1. Jira isn't meant to take the place of human interaction. We use Jira to document, plan, track, and report on work requests and bugs. It's not like that fishing game at the community carnival where you cast your line over the wall and reel in your random prize when you feel a tug. We want our reporters to know exactly what they're getting, and we depend on them and many others to help us clarify and work collaboratively.
2. Jira isn't the first point of contact in a true emergency. While it doesn't take much time to enter an issue and several folks are monitoring Jira throughout the workday, we don't have 24/7 coverage and we don't have any staff 100% dedicated to triaging Jira tickets as they come in. If our site is down or an editor on a breaking news deadline can't publish, folks call an emergency support number, come to our desks, or page us on the intercom. Only if necessary (sometimes after the fact) do we or they enter a Jira ticket.
3. Product owners decide the priority of the issue. In the past, many requests requiring business analysis came to the developers for resolution. We tried to pull in product owners whenever possible, but it's a conflict of interest for developers to be setting product vision for stuff we don't own. Our new process makes product owners the first assignee by default.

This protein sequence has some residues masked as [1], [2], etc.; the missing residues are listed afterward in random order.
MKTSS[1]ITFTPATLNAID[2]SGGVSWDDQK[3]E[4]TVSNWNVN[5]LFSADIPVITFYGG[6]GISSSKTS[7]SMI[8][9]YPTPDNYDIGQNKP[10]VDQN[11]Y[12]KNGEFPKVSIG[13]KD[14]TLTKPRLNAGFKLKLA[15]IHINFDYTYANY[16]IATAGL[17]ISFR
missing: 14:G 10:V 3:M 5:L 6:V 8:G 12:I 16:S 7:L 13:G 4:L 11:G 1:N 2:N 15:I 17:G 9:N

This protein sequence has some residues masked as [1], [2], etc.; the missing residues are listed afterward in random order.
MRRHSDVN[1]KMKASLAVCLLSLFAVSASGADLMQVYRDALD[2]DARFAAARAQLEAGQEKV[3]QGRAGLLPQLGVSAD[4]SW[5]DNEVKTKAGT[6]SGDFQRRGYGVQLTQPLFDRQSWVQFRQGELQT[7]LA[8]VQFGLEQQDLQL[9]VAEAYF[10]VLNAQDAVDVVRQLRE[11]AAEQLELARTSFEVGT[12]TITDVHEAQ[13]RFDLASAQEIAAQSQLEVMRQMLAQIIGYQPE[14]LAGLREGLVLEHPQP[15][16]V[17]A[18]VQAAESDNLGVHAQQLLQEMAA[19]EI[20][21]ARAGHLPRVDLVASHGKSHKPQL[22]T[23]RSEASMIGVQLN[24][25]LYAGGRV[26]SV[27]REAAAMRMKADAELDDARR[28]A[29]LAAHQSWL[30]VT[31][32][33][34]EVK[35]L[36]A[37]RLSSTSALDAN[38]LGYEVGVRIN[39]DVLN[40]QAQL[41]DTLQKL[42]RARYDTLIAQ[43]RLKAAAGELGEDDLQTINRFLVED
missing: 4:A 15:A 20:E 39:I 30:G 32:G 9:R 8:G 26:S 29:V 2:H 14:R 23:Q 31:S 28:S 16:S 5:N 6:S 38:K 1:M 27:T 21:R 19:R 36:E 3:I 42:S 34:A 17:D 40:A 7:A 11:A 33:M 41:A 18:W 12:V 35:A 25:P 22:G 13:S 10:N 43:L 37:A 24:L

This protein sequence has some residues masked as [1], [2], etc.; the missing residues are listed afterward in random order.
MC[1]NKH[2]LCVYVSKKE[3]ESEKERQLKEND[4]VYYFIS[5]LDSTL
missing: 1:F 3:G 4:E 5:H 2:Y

4. Only one person is responsible for a Jira issue. This rule addresses the challenges we have when someone sends a request to an email distribution list: multiple email threads start, it may not be clear who is working on it (or if anyone is working on it), and a lot of time could pass before it's resolved. The assignee is the person who has to do something with the issue — even if it's as simple as assigning it to the right person to carry out the work. Other group members may be notified/watching, but only one person owns an issue at any given point. Throughout the lifecycle of an issue, product owners need to weigh in, but they generally don't execute the work for task.
5. Closed issues stay closed. We often reopened bugs weeks or even months after they were closed, either to flag a recurrence of the same problem or to add comments about a new, related problem. Now, production code changes are tied to specific Jira requests, which enables more efficient troubleshooting and insight for future development. If a request goes live after UAT (User Acceptance Testing) and there's a production issue, it's a different problem and a new request is opened. We sometimes link to related issues to clarify the new problem.
6. We're never done improving. We're treating the work request process like our bastardized Agile development process: we learn more as we use it and make adjustments as necessary. Since we launched, product owners received more Jira permissions in order to ease a triage bottleneck. We're working on determining our optimum velocity for planned releases. We still need to come up with an overall plan for prioritizing production requests, now that Jira has been open to all Digital Media users for a little over a month. We know we always can do better and try to be as flexible as possible.
So, why did we end up choosing Jira? Find out in my next post, "You say Godzilla, I say Gojira."
* I wish could take credit for the title of this post; Harold Neal (Senior Software Developer) said it while reviewing the Jira implementation plan.